Probe permeameters are preferred for making fast, high density and non-destructive permeability measurements on relatively smooth rock surfaces. Probe measurements can be conducted with both steady-state and unsteady-state flows. The technique relies on geometric factors to account for highly non-linear hemispherical llow. Previous studies have presented geometric factors for homogeneous porous media. Naturally occurring porous media are rarely homogeneous. Some heterogeneities are natural, others are created during drilling (formation damage) and some during subsequent core handling (slabbing). Unfortunately, our ability to deal analytically with heterogeneity is limited. Thus, it is necessary to use numerical methods to derive geometric factors for these complex, but realistic situations.

A finite element simulator was used to study effects of heterogeneity on probe permeability measurements and the differences between the geometric factors for steady and unsteady state Hows. Simulation results show that geometric factors for unsteady-state Hows are almost identical to the ones obtained for steady-state. P.fleets of a nearby llow barrier on a probe measurement are studied experimentally and numerically. Results are compared, and an excellent match is observed. Prom llow barrier studies, we concluded that the effect of a local flow' barrier is unimportant when the barrier is located farther than one-half of the probe-tip diameter from the probe.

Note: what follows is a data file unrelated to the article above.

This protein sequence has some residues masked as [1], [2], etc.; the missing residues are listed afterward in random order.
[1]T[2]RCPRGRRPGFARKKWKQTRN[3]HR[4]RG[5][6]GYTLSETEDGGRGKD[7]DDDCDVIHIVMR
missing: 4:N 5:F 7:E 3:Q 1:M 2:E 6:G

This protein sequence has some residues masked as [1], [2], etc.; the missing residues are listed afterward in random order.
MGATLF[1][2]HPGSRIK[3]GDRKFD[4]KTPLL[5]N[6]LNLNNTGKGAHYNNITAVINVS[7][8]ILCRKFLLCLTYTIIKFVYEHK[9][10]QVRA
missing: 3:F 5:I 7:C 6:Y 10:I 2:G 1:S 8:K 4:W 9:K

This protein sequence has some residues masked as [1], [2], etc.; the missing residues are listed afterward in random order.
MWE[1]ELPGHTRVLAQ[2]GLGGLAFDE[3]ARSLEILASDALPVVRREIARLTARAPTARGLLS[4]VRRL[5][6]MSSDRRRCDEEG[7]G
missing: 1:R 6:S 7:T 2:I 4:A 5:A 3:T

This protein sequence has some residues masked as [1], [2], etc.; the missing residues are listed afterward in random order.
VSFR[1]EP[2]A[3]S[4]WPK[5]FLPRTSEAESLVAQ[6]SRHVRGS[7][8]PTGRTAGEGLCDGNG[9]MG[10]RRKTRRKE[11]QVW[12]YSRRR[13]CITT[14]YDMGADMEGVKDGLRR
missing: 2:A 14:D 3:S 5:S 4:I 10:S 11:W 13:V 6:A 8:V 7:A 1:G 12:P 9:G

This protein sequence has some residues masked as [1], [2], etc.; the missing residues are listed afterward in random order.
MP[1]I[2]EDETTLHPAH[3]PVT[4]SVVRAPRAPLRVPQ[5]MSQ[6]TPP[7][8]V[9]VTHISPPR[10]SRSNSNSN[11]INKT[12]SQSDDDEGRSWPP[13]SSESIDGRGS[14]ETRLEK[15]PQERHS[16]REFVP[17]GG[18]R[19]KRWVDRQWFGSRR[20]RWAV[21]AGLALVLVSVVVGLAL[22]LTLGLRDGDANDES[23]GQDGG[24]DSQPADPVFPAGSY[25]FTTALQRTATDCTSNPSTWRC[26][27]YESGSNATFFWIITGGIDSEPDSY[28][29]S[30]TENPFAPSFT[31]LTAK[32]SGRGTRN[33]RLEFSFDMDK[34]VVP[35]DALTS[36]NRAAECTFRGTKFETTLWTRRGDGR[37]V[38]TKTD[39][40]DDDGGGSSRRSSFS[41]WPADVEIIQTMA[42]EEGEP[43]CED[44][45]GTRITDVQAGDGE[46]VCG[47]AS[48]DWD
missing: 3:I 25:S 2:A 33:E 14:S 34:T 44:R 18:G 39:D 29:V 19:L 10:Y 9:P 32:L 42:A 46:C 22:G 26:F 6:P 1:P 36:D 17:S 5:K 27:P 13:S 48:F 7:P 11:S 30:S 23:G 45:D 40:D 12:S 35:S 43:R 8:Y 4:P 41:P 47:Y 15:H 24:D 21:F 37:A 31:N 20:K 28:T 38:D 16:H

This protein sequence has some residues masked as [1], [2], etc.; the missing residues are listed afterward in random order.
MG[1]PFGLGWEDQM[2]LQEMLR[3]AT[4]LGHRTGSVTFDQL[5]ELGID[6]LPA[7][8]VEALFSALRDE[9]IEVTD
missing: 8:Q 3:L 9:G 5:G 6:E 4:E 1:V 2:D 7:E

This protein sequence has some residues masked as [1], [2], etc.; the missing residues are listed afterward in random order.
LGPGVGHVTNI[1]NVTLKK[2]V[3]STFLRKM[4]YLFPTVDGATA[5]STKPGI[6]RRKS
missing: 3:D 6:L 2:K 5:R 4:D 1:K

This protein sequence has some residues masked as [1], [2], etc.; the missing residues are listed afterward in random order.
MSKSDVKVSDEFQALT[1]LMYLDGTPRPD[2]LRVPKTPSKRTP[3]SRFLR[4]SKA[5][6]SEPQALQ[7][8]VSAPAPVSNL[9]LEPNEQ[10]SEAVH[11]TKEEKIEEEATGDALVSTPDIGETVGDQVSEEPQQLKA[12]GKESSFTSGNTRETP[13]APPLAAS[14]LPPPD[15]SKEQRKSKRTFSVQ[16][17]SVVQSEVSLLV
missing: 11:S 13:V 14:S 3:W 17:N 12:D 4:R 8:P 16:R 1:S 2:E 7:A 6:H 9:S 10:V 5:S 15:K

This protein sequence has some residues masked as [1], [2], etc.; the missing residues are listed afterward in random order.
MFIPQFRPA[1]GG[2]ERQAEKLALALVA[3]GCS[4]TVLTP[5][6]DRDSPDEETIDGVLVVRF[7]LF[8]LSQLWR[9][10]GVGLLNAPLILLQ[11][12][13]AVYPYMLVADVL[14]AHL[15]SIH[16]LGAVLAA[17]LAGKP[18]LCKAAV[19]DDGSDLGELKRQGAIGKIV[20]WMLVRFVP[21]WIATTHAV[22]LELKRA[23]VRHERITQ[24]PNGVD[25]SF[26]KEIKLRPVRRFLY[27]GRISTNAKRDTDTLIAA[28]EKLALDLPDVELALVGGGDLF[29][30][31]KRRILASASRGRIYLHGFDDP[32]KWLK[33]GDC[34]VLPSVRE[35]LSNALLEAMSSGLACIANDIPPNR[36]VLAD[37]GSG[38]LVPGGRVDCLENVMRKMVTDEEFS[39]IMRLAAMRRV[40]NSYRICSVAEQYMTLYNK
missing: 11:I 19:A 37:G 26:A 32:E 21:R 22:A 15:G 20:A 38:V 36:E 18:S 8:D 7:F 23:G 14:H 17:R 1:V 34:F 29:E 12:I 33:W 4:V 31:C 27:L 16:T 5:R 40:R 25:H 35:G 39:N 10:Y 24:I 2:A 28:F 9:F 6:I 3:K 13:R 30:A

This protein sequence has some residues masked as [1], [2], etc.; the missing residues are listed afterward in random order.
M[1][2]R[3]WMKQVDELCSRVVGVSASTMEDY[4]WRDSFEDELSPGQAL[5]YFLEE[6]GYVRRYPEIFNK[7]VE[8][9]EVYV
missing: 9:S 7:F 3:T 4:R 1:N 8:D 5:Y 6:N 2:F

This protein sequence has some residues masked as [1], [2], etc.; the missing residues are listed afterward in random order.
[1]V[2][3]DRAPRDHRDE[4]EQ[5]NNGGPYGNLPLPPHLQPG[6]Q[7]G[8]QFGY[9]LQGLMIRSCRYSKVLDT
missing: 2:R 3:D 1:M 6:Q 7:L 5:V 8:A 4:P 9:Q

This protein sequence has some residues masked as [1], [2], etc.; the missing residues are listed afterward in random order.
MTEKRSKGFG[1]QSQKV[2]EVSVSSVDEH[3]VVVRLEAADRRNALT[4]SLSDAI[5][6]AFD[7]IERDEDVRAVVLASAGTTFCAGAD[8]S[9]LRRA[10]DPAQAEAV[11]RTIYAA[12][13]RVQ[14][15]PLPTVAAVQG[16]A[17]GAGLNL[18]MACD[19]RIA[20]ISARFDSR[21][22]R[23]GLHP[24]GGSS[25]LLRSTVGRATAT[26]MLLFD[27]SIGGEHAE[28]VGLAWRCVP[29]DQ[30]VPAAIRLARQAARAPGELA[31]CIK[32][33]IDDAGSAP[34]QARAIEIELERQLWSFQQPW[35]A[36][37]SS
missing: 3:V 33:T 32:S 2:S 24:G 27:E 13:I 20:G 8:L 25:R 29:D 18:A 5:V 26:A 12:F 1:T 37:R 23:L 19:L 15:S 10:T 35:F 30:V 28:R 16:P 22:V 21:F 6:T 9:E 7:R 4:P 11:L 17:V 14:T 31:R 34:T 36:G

Probe measured permeability on a damaged formation is profoundly affected by the damage zone thickness. Working with geometric factors for measurements on damaged zone, we developed a methodology to obtain undamaged and damaged zone permeabilities, and damage thickness. To obtain such information three measurements with three different probe tip sizes are required.

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